“Hold the fabric, tuck in the pleats, and drape the end on the shoulder.”
Yes, it’s high time to introspect the to-be-long-forgotten classy apparel of the Indian women-folk.
Select City Mall, Saket on Tuesday, October 27, in New Delhi, India, dramatically witnessed the defining prowess of the conventional outfit of Indian culture, Saree, when a first-of-its-kind flash mob was held by a group of around 50 women attired in their royal perfection.
The event, which was organized to rediscover and bring back the elegant fancy against the eroding trend of passion for the saree, has succeeded in grabbing a slot in the ‘almirah’ of flash mobs in the country. Contrary to the popular choreographed mobs, the initiative turned out to be a line-breaking one when a bunch of homemakers, lawyers, and medicos unveiled their hitherto-unknown moves to the tunes of the Bollywood hits such as Indiawaale, Sari Ke Fall Sa, Galla Goodiyaan, Girls Like To Swing, and London Thumakda.
Devditi, a forum that aims at salvaging the Indian women by emphasizing their glorious heritage through interactive and entertainment platforms, has been the brain that triggered this series of programs. Apart from these, they are also engaged in various online campaigns and contests for promoting the spirit of the disappearing saree culture, says Vandana Gupta and Sapna Khandelwal, the founders of Devditi.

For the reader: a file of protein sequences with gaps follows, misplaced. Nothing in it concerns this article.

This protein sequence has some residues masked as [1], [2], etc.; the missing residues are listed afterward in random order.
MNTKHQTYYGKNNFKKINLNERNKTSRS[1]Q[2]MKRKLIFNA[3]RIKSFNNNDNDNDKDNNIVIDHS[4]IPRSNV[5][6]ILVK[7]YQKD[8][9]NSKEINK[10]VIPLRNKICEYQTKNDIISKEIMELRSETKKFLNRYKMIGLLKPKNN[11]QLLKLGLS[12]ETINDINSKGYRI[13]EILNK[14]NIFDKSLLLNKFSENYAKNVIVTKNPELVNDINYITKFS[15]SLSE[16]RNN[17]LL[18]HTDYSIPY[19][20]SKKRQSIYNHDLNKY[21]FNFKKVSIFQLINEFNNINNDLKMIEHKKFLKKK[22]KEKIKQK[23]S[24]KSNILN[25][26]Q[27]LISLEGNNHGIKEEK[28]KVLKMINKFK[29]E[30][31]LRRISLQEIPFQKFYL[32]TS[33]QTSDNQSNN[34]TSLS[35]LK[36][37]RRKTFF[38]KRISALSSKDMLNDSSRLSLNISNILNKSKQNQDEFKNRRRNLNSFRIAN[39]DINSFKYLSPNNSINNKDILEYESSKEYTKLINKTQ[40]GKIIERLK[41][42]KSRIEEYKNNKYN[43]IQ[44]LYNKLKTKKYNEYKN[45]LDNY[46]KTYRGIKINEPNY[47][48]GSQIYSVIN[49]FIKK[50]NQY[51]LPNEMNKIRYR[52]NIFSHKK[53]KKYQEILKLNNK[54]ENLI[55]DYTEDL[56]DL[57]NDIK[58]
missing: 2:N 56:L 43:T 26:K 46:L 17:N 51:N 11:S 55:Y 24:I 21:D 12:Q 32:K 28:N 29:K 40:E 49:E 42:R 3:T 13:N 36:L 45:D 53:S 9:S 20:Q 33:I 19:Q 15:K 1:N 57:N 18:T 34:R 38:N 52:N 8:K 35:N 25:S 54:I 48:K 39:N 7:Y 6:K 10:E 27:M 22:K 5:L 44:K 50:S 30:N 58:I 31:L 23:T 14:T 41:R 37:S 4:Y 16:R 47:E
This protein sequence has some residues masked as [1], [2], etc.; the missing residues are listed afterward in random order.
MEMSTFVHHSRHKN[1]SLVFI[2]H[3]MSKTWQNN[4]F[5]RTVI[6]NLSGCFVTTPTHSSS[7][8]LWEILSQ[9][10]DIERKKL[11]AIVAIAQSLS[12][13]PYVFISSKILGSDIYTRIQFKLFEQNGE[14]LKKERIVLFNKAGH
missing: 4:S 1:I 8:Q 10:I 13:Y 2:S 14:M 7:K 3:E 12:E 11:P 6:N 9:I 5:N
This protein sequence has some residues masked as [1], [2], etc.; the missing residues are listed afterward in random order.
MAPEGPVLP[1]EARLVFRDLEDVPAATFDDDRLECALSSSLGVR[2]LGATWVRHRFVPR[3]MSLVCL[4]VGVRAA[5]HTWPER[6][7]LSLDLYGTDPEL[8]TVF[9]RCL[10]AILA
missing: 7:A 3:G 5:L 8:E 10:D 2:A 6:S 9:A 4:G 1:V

Their activities embrace a unique ‘design’ of its own by their unparalleled “threads” of bond with saree and their funny ‘tailored’ manifestations. They hope to deter the fate decreed on the Japanese Kimono culture, which faded into the folios of history of “fashions.” In an attempt to keep the pace up, the group had also begun ‘weaving,’ not with cotton nor silk, but the web.
The Facebook page – Indian Saree Challenge – has been well received within the women circles from all walks of life and emerged to be one of the top ‘like’ hitting pages in cyberspace.
This winter is indeed going to create the grandeur of a competitive market for the woolen clothing firms, as the ‘women in saree’ have already intended to welcome December with their ambitious event titled ‘Saree Saga’ to display the majesty of this traditional textile by incorporating a series of sub-events which seek to mark the culmination of all those long-running programs ranging from campaigns to contests, both online and offline.
Finally, the show comprises a ramp walk that reflects or segues the journey of sarees through sages, quiz sessions, contests, talent, and dance performances, and so on. It also anticipates the presence of women representing diverse cultures and fields, uniting for a particular cause. The perseverance has been showing positive signs of progress in their endeavors to ‘rescue’ their once-prestigious garment from becoming a ‘thing of the past’ and help prevent saree from landing up in the glass boxes of museums or left out in the garage.
This tale of saree doesn’t cease here. There is still a long way to go and, of course, a loud kudos to the ‘saree clad.’ The love story of ‘thread and needle’ continues.